Ideation isn’t satisfied with ideas alone. Its main purpose is to move ideas from conception to implementation. Here are insights into implementing an ideation process for innovation.ContinueContinue
IDEATION PODCAST INTERVIEW In this episode of the Ideation podcast, innovation consultant Vijay Kumar discusses how organizations and individuals can apply design thinking when developing creative solutions to problems. HereContinueContinue
More Than Ideas
Walking into a consulting opportunity to be greeted by a small contingency of skeptical faces is common in my world. Honestly, I don’t blame them. Many organizations and companies have experienced the theory-laced world of consulting that yields unrealistic and/or over-simplified recommendations for complex issues without addressing real needs or tangible next steps.
I have no desire to leave a client with just good ideas. The reality is that ideas alone can’t change anything. Ideas need smart infrastructure, processes for implementation, and a team committed to creating a viable launch. A comprehensive understanding of the overall process of idea-making and actionable next steps are central to innovating ideas and bringing them to life.
What do you really need at this point of idea-making as an individual, company, or organization? The truth of the matter is that you don’t need to do everything right now. Discerning what actual needs are from potential ones can save you a lot of time, money, and unnecessary stress! More common than not, I often find myself skimming down the scope of needs for a client and/or prioritizing them in such a way that allows for gradual build that makes sense.
I like to think in terms of phases for development and staying lean whenever possible. Finding alternative, cost-effective solutions for clients brings a ton of joy to everyone involved. It also allows for more growth and sustainability.
People hire consultants because they sense that they need help in an area that lacks expertise. At times, this will lead to an unhealthy form of client dependency (i.e., a client becomes overly dependent upon the services of a consultant). Although this produces steady business for a consultant, I don’t believe that dependency should be one of the primary outcomes of client engagement.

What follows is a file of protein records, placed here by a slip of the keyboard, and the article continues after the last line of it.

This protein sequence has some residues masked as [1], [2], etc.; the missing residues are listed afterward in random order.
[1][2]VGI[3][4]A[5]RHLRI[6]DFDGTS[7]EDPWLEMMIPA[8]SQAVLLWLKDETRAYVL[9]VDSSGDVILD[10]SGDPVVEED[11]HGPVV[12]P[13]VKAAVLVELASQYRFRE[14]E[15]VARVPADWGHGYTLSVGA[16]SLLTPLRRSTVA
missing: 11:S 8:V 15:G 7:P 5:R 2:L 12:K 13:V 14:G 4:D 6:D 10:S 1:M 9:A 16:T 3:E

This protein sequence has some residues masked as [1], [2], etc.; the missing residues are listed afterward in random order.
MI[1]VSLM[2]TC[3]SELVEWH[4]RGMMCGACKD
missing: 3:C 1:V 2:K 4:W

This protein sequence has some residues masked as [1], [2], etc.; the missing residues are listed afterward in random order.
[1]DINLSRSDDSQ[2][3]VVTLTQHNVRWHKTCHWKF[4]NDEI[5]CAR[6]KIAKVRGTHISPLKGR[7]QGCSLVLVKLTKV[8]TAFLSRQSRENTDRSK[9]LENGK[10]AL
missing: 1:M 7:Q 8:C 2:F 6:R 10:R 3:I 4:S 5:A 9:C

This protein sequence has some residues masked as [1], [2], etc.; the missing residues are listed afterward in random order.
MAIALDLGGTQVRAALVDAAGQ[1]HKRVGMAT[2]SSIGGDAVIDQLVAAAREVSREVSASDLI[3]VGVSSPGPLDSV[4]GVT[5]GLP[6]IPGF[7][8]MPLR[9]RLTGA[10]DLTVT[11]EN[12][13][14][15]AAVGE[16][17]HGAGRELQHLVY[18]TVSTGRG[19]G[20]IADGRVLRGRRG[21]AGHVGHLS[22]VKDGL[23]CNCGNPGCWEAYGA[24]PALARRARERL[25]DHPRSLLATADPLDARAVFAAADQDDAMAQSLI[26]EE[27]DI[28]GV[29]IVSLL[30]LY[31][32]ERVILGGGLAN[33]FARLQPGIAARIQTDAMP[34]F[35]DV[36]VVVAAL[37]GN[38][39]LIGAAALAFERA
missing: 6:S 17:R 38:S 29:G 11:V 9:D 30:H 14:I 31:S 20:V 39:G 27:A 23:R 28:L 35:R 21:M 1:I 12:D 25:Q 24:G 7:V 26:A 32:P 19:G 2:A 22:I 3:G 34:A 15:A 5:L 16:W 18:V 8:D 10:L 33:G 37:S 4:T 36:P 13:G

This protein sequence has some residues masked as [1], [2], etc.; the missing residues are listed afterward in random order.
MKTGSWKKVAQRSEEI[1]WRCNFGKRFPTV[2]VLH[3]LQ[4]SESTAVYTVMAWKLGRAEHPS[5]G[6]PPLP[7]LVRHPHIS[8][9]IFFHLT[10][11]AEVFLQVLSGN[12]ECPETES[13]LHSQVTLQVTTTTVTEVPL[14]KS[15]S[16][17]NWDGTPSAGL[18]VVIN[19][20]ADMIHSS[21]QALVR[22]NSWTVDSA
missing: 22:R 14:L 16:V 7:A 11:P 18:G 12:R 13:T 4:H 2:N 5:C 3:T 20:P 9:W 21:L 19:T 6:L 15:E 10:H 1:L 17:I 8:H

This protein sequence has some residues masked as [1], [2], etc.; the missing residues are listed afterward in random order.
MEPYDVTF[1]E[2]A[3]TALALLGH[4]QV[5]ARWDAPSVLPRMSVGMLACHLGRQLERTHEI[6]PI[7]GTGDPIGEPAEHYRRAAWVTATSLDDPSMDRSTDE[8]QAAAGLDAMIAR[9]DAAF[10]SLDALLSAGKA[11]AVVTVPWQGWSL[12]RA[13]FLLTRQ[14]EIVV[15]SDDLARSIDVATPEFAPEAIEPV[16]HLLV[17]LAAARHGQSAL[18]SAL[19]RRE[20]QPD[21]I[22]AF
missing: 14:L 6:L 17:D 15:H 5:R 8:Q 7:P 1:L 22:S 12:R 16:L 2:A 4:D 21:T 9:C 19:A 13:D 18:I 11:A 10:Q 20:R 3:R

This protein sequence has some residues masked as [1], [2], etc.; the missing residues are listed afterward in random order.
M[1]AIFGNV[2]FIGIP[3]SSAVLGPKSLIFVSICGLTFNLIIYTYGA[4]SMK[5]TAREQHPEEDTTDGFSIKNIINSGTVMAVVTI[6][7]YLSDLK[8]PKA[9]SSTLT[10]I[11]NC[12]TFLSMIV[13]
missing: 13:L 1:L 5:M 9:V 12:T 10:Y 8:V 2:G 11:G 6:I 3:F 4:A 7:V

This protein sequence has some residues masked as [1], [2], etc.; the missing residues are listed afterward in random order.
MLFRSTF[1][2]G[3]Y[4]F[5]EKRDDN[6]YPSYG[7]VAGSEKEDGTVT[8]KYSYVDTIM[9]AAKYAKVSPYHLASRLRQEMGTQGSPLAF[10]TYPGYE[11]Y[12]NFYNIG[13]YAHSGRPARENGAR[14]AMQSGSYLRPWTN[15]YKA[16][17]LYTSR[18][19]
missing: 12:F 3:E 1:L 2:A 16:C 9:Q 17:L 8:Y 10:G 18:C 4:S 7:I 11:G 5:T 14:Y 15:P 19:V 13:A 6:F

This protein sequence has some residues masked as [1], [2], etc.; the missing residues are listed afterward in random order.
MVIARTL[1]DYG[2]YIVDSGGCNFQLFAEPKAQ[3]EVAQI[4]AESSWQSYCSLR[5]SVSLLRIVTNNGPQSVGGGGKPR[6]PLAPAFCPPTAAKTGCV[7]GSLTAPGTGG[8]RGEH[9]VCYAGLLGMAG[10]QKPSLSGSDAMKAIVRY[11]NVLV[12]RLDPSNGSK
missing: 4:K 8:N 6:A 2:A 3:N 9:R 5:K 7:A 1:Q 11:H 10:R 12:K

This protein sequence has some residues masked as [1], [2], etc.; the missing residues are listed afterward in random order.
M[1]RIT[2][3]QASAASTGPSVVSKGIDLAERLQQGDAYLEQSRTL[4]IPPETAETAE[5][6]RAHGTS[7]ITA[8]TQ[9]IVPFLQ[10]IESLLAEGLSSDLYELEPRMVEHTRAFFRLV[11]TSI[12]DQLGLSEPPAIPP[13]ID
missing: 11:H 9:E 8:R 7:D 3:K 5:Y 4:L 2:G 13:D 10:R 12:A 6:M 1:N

I believe that empowering the client to make informed decisions by educating them on best practices and viable options is far more effective than simply telling them what to do. I will always choose co-creation of long-term organizational health over quick fixes without proper understanding. Placing the client’s interest over my need to retain them is important to me. A retainer relationship is a great by-product of my work, but it’s a terrible goal.
Bite Size Solutions
Many ideas are so big, broad, and general that it is difficult to determine where to start. Visionaries and idea-lovers often get stuck in their inability to breakdown their “big idea” into smaller bite-size, actionable next steps. This often produces frustration in team members who are keen when it comes to details. Been there? We all have.
It’s no wonder that many teams have expressed their sense of relief whenever I share with them processes that help turn big ideas into smaller, attainable goals. Thinking big requires us to simultaneously to think small. The secret to making ideas come to life is found in a company’s ability to execute all of the necessary “little” steps that make the “big” possible.
The success of launching something new requires the support and presence of a viable network that believes in what you’re doing. Sometimes ideas never see the light of day because the right people are not connected nor aware of the project.
Over the years, I’ve been able to nurture an extensive network of influencers, companies, and organizations that continue to produce amazing products and services. Networking good people or organizations to one another is a core passion of mine. This means that whenever there’s a mutually beneficial opportunity for a client with one of these great brands, I go out of my way to make sure a great connection is made. In other words, I always have my network in mind when working with clients in order that they may have the optimal chance of launching their ideas well.
No great idea can be developed or implemented well without a community that believes and supports it. We need each other. Community, whether it’s an internal team or an external constituent of people, provides thought refinement, accountability, and tangible resources. Furthermore, what fun is it in accomplishing something if there’s no one else to celebrate with at the finish line?
As a consultant, I strive to stay collaborative in my projects with clients. My goal is to build lasting, reciprocal relationship that goes beyond the transactional engagement of a project. Transactions eventually end, but relationships continue to endure. Developing community around a project is vital to its success. This takes a lot of intentional effort beyond basic client relationship management (CRM). This is why I call it Co/”labor”ate (i.e., It involves thoughtful labor together.).